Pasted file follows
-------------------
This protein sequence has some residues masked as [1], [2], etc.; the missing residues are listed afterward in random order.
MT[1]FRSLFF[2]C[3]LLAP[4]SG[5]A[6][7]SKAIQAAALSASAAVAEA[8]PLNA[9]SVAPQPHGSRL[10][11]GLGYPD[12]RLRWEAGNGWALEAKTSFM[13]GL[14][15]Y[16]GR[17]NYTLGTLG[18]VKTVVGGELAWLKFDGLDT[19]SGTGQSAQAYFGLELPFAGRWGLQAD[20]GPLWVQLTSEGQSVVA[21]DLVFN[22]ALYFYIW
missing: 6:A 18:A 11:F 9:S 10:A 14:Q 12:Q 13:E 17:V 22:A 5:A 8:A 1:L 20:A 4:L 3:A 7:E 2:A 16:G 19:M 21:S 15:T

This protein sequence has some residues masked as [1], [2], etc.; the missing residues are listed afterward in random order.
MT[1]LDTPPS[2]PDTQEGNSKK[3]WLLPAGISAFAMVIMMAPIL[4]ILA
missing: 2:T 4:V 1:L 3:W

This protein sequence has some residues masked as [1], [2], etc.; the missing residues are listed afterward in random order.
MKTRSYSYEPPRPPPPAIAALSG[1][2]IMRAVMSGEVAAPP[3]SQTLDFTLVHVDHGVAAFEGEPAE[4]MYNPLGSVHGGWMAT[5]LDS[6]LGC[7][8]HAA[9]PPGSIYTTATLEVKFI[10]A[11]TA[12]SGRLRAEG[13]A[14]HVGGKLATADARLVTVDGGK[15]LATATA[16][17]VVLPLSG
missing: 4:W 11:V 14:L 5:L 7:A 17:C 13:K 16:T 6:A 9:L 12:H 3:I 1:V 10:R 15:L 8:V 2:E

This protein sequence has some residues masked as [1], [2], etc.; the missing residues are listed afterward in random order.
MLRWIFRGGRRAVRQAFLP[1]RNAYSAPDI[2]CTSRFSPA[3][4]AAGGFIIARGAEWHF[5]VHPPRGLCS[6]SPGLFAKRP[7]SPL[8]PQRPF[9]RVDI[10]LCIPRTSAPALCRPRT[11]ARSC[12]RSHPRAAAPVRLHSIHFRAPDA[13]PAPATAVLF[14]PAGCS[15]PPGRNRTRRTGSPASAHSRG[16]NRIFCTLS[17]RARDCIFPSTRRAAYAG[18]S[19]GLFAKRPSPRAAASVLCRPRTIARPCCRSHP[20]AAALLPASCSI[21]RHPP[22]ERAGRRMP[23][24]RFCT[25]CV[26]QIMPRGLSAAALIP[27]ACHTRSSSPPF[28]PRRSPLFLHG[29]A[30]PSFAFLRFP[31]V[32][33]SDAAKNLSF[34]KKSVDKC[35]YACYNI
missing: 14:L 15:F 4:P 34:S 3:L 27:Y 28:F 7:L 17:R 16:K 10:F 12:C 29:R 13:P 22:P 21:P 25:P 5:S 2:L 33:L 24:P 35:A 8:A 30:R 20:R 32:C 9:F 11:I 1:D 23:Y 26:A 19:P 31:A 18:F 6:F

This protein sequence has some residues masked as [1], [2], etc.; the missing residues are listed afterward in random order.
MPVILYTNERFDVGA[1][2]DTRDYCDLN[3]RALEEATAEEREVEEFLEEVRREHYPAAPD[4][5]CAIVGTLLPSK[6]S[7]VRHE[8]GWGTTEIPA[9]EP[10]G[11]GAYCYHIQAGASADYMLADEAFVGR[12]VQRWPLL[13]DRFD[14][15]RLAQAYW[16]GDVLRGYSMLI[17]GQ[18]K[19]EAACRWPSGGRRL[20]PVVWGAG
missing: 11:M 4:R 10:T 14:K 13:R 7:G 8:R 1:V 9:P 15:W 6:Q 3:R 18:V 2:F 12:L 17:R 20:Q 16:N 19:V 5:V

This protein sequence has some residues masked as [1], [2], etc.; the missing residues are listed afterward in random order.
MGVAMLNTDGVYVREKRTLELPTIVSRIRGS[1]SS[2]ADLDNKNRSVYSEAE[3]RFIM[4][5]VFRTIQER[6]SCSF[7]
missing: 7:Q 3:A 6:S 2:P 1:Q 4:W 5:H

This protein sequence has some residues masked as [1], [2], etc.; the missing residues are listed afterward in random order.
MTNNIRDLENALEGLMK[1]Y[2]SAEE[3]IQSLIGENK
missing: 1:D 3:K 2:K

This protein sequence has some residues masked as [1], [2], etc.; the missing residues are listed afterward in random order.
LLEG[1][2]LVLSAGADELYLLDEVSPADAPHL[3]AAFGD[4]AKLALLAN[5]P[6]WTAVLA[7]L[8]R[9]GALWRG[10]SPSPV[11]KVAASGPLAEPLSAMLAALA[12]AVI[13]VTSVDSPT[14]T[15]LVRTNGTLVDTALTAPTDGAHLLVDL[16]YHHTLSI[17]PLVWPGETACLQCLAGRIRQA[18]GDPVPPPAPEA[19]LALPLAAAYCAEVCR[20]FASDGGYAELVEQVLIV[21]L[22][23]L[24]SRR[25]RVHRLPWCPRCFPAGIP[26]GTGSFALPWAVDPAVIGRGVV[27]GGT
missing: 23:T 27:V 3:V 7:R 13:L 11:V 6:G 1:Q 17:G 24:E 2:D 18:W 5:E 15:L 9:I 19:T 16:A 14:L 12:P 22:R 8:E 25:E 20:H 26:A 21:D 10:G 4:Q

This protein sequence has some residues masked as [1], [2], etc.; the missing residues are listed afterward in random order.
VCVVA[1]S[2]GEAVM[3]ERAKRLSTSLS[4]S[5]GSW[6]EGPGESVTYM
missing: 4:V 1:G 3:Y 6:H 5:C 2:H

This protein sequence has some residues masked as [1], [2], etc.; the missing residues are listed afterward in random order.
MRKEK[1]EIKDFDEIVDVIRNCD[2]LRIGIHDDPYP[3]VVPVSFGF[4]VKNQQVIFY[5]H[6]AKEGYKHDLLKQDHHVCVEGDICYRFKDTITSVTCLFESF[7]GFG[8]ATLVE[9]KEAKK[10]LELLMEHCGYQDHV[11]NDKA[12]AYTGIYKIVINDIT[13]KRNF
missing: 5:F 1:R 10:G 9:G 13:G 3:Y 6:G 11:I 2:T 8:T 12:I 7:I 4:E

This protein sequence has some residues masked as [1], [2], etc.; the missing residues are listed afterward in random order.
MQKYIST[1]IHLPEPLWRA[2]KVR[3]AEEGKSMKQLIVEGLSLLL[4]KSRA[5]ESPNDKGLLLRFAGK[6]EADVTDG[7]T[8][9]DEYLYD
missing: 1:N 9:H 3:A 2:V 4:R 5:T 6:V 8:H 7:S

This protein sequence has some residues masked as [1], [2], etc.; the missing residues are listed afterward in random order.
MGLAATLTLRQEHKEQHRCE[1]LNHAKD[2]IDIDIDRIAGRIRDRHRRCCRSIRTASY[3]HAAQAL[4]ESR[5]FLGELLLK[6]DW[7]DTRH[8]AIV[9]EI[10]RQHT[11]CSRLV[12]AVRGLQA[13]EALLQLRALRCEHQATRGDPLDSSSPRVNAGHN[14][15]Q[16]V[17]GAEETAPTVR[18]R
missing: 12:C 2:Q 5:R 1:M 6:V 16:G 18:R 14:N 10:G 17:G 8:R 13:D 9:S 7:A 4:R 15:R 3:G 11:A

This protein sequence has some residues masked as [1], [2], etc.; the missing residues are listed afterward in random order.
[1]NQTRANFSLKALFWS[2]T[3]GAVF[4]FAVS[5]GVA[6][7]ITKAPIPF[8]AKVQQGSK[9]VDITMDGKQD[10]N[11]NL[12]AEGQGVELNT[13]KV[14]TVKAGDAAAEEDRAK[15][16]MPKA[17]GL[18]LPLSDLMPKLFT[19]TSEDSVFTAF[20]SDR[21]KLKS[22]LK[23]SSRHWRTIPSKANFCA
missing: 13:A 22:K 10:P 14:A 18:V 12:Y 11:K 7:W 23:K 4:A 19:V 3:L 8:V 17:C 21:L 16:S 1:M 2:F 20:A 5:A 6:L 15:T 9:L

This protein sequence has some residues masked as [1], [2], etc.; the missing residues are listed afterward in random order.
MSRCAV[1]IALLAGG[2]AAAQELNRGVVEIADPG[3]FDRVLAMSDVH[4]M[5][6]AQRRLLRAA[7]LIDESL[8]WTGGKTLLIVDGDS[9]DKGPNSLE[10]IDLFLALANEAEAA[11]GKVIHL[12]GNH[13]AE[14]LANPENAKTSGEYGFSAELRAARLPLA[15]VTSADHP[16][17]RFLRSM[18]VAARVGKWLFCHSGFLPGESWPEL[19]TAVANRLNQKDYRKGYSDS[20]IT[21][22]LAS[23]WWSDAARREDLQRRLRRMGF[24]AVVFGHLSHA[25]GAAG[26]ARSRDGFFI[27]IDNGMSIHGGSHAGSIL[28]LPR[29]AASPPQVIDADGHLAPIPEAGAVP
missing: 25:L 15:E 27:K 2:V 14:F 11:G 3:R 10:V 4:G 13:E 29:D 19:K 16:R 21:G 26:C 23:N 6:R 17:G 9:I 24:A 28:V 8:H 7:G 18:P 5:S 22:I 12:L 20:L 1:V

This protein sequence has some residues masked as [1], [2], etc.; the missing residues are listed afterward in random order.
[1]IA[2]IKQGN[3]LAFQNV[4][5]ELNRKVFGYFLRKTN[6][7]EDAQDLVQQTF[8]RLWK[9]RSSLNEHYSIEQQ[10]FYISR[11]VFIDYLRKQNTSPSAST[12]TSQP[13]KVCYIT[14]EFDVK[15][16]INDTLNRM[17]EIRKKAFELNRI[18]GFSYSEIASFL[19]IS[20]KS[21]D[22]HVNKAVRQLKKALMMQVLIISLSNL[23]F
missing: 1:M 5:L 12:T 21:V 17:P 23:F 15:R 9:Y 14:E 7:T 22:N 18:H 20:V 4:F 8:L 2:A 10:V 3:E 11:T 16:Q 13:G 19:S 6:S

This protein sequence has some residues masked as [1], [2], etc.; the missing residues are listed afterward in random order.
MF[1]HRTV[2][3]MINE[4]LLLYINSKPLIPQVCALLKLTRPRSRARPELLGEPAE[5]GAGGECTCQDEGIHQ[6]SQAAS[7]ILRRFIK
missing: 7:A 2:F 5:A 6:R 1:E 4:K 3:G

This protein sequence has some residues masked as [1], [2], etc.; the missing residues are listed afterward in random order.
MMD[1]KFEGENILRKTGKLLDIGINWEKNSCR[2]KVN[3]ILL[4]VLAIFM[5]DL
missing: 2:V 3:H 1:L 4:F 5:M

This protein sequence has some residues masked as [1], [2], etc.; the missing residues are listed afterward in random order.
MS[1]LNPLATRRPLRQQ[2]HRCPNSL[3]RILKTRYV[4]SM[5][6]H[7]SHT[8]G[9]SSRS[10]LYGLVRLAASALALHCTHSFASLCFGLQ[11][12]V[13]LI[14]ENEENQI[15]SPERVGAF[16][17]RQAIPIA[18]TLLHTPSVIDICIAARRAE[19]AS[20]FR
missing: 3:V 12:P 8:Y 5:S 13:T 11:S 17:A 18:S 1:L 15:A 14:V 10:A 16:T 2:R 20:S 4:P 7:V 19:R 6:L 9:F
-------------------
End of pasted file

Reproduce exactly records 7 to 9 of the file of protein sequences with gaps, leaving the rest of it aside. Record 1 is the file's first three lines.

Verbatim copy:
This protein sequence has some residues masked as [1], [2], etc.; the missing residues are listed afterward in random order.
MTNNIRDLENALEGLMK[1]Y[2]SAEE[3]IQSLIGENK
missing: 1:D 3:K 2:K

This protein sequence has some residues masked as [1], [2], etc.; the missing residues are listed afterward in random order.
LLEG[1][2]LVLSAGADELYLLDEVSPADAPHL[3]AAFGD[4]AKLALLAN[5]P[6]WTAVLA[7]L[8]R[9]GALWRG[10]SPSPV[11]KVAASGPLAEPLSAMLAALA[12]AVI[13]VTSVDSPT[14]T[15]LVRTNGTLVDTALTAPTDGAHLLVDL[16]YHHTLSI[17]PLVWPGETACLQCLAGRIRQA[18]GDPVPPPAPEA[19]LALPLAAAYCAEVCR[20]FASDGGYAELVEQVLIV[21]L[22][23]L[24]SRR[25]RVHRLPWCPRCFPAGIP[26]GTGSFALPWAVDPAVIGRGVV[27]GGT
missing: 23:T 27:V 3:V 7:R 13:L 11:V 6:G 1:Q 17:G 24:E 2:D 18:W 5:E 15:L 9:I 19:T 16:A 14:L 12:P 22:R 8:E 25:E 20:H 26:A 21:D 10:G 4:Q

This protein sequence has some residues masked as [1], [2], etc.; the missing residues are listed afterward in random order.
VCVVA[1]S[2]GEAVM[3]ERAKRLSTSLS[4]S[5]GSW[6]EGPGESVTYM
missing: 4:V 1:G 3:Y 6:H 5:C 2:H